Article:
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Get to know Washington Heights

While a physical distance from Manhattan’s hubbub may place it far away in mind, one shouldn’t forget about Washington Heights. Bounded on its east and west by the Harlem and Hudson rivers, the neighborhood and its hilly streets often intersect with glorious nature. Ample parks — including three certifiably massive ones — bless Washington Heights with the kind of green space most in Manhattan can only dream of. It’s a feature that echoes the area’s delayed urbanization, something eventually hastened by the subway’s arrival in the 1900s. Before the 20th century, residences were few and far between — mainly single-family homes and mansions. One of those, the Morris-Jumel Mansion, remains standing as the oldest house in Manhattan. Presently, this northern neighborhood is dotted with impressive apartment buildings, including historic structures overlooking the Hudson. Up there between 155th and Dyckman streets, Washington Heights is a serene enclave as integral to the city’s identity as anywhere else.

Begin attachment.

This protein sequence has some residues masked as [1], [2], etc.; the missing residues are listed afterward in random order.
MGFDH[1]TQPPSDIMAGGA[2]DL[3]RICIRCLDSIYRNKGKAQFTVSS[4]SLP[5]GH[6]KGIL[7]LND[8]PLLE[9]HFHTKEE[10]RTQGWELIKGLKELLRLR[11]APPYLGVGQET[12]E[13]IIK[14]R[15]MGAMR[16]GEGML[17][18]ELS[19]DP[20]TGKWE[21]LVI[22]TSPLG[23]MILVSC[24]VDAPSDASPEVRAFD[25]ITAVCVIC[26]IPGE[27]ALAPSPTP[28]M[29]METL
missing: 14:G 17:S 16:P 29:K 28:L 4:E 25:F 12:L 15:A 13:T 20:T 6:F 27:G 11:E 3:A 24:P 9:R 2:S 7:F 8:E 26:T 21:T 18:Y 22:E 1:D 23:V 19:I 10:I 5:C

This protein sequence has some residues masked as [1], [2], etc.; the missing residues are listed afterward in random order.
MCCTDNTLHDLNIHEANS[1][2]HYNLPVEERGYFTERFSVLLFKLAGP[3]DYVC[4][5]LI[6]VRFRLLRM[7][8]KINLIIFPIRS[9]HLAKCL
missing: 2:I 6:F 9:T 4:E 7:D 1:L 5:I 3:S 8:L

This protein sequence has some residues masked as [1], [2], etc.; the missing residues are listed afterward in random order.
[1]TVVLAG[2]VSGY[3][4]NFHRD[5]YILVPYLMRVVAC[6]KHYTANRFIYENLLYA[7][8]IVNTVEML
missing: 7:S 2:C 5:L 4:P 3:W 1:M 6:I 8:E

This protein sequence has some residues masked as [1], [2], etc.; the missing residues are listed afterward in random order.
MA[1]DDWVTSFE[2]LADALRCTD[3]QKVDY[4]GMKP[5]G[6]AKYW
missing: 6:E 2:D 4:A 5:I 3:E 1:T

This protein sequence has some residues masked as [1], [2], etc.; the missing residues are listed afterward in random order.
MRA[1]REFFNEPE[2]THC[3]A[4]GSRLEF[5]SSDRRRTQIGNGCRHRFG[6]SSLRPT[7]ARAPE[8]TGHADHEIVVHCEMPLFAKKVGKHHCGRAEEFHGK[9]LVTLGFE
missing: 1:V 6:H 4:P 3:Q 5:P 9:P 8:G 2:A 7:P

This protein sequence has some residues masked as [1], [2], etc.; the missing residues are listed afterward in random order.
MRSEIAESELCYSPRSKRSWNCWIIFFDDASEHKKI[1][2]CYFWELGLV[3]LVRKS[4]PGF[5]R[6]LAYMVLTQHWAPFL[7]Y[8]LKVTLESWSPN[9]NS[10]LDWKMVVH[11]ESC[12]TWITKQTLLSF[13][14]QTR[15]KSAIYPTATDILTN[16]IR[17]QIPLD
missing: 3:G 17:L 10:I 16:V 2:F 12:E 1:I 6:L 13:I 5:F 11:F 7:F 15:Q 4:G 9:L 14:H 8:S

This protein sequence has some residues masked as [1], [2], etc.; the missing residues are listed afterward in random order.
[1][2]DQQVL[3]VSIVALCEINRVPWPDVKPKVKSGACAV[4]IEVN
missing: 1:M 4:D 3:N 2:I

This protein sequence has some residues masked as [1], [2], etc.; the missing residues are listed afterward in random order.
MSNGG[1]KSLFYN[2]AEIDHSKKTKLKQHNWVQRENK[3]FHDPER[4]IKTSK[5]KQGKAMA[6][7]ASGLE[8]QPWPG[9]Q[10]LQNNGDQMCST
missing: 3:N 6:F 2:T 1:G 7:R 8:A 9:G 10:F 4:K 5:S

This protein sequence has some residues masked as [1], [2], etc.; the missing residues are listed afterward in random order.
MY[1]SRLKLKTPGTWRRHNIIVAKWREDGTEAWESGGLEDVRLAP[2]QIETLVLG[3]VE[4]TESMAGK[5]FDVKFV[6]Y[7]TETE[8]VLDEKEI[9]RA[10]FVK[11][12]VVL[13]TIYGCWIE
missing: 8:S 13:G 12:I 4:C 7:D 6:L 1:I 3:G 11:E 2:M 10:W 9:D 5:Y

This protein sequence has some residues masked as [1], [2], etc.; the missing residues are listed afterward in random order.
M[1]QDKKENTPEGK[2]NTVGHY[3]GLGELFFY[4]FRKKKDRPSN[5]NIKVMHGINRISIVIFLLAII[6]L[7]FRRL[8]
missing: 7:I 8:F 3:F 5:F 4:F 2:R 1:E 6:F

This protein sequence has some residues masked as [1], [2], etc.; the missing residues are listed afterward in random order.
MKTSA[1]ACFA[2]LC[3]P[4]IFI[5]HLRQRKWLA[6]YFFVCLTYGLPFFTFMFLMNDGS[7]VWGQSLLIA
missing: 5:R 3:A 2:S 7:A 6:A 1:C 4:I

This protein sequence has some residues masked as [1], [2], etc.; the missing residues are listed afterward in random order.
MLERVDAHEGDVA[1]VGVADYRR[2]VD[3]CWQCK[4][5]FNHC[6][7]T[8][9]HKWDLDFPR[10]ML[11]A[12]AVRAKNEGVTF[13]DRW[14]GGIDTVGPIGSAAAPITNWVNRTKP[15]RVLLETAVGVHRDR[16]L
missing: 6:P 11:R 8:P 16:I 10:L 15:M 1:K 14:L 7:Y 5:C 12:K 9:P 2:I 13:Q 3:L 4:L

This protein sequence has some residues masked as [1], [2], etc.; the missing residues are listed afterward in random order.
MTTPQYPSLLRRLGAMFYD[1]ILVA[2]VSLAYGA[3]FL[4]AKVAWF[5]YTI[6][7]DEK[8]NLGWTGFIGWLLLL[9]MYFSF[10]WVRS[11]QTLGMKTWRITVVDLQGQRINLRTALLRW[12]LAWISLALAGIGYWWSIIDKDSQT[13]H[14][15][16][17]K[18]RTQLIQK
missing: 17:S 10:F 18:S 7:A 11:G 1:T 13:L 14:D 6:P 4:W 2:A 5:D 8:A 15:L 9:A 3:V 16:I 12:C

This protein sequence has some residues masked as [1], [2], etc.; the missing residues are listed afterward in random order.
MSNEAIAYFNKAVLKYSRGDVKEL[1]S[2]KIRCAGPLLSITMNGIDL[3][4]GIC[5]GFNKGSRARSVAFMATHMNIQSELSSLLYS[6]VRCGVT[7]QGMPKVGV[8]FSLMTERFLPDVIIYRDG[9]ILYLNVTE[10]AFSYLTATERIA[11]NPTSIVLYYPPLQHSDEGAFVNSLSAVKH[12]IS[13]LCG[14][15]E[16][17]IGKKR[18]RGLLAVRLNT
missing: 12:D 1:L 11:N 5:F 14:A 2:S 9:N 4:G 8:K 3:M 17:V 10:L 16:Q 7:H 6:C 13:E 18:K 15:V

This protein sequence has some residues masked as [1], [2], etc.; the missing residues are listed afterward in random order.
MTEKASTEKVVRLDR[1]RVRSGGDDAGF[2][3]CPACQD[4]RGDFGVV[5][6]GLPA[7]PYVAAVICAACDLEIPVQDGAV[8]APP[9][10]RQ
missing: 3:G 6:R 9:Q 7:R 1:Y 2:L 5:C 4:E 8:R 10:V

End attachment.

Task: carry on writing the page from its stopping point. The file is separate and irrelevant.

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Washington Heights Commerce & Culture

Washington Heights may not be the absolute northern point of Manhattan — that honor goes to Marble Hill — but it does pretty literally stand above the rest. Bennett Park contains the highest natural point in the borough, rising 265 feet above sea level. But that’s just one aspect of what is actually one of Washington Heights’ smaller parks. Fort Tryon Park is the emerald jewel in the neighborhood’s crown, with 67 acres of verdurous riverfront sprawl. It’s also home to the Met Cloisters, a stunning marvel of a structure that also happens to be a museum dedicated to art and architecture from medieval Europe. The vibrant culture of Washington Heights is reflected in its various food options, covering about any kind of meal you can think of.